Hi BQ. I live in northeast Portland about 10 miles from downtown where all of the craziness is taking place. So it’s not affecting me directly. Our governor who is one of the worst in the country and this isn’t just my opinion this is a consensus from people all over the country had a press conference yesterday and though we have been very very slow here in Oregon to open up she has decided to put a 7-Day moratorium on opening because we’ve had such a huge increase in the virus spreading in cases in the hospital. She was asked why this is happening she says ‘I have no idea why’. Well everybody else knows the reason, it’s because of the protest and so many people close together. These increases in cases are happening in every city where they’re having these humongous amounts of people together. And my own County hasn’t even applied yet for Phase 1 of opening up. Our mayor who also isn’t very good did ask the governor a couple of weeks ago to send in the National Guard but our governor said no. And as you know we’ve got protesters who want to get rid of many of our monuments, and renamed military bases named after Confederate generals, we’ve already had NASCAR ban the Confederate flag! And protesters also want to get rid of the Jefferson Memorial because he owned slaves will many people owned slaves at the founding of this country. The 1830 census shows that at that time there were three thousand black slave owners! These people don’t seem to read their history. I heard an audio clip of a black woman who had her children in the car and tried to drive through the area of Seattle that has been taken over by the protesters and keep in mind most of these protesters are white. They would not let her through and she kept screaming if you really care about black people then don’t vote Democrat. And you could hear them yell we’re here for you since you’re not here for me I just want to go home and get my children home they would not let her through. These people are a joke and it’s disgusting what is happening in my country. This is not the country I grew up in and it is being power is being abused by many people and I hate to say it but most of the abuse of power that’s happening right now is the Democrats and liberals. That isn’t what you’re going to get if you’re watching CNN or MSNBC or anything like that but I’m living it I can tell you that’s what’s happening. I’m not going to read what I just wrote Because I dictated it to my phone because it was too much to type and so there might be typos and syntax errors and such but you should be able to get the gist of what I’m talking about. Thank you for asking the question I’ve been wanting to talk about this but didn’t think this was the appropriate place to broach the subject. I also want to recommend Lauren Mackay’s book on Eustice Chapuy. There was so much more to him than I ever knew.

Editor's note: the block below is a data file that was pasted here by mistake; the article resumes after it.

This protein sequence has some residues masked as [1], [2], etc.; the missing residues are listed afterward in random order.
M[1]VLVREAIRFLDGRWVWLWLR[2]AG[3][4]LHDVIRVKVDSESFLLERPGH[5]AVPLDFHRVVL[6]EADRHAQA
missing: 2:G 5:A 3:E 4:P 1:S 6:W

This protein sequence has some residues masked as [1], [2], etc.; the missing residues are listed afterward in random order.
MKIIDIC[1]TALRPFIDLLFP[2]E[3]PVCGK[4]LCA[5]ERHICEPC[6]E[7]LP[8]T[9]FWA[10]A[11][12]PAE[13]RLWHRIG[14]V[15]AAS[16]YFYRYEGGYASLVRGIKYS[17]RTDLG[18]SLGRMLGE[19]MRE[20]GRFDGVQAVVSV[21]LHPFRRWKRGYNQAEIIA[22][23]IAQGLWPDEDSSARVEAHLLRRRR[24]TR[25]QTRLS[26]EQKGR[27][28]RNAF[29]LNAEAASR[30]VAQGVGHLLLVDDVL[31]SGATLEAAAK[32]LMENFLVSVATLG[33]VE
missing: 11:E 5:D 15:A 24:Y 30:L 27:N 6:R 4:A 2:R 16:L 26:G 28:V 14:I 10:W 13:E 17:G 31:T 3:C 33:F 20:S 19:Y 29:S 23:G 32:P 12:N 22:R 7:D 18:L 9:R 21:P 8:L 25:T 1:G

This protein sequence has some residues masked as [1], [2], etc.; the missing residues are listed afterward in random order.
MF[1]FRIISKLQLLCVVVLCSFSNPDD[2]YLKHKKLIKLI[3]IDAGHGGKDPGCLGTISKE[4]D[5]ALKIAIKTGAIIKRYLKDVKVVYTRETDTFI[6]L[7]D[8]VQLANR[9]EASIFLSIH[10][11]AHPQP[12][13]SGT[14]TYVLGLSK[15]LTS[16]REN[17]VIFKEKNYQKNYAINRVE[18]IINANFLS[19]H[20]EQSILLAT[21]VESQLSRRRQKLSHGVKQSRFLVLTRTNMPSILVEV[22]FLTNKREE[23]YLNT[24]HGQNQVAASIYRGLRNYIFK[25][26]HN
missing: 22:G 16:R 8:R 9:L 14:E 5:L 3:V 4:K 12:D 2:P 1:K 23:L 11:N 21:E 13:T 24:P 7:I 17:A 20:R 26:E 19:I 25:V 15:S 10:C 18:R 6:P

1. Michael Wright says:

        I need to make a clarification. When Imentioned that the 1830 census listed 3000 black slave owners what that means that 3000 black people owned black slaves.

  20. Michael Wright says:

    I understand the Beatles we’re kind of a big deal in Liverpool.
    Just kidding. I’m a huge fan and have been since I was a kid. Got that from my mom. My mom remarried in 1970 after my father’s death and she sold all of her original Beatle’s records at a garage sale before we moved. This was just prior to them breaking up. What I would give to have those now. I have them all on CD but it’s not the same. I remember reading a story about the sign change. Boneheaded idea. Not everything has to be PC.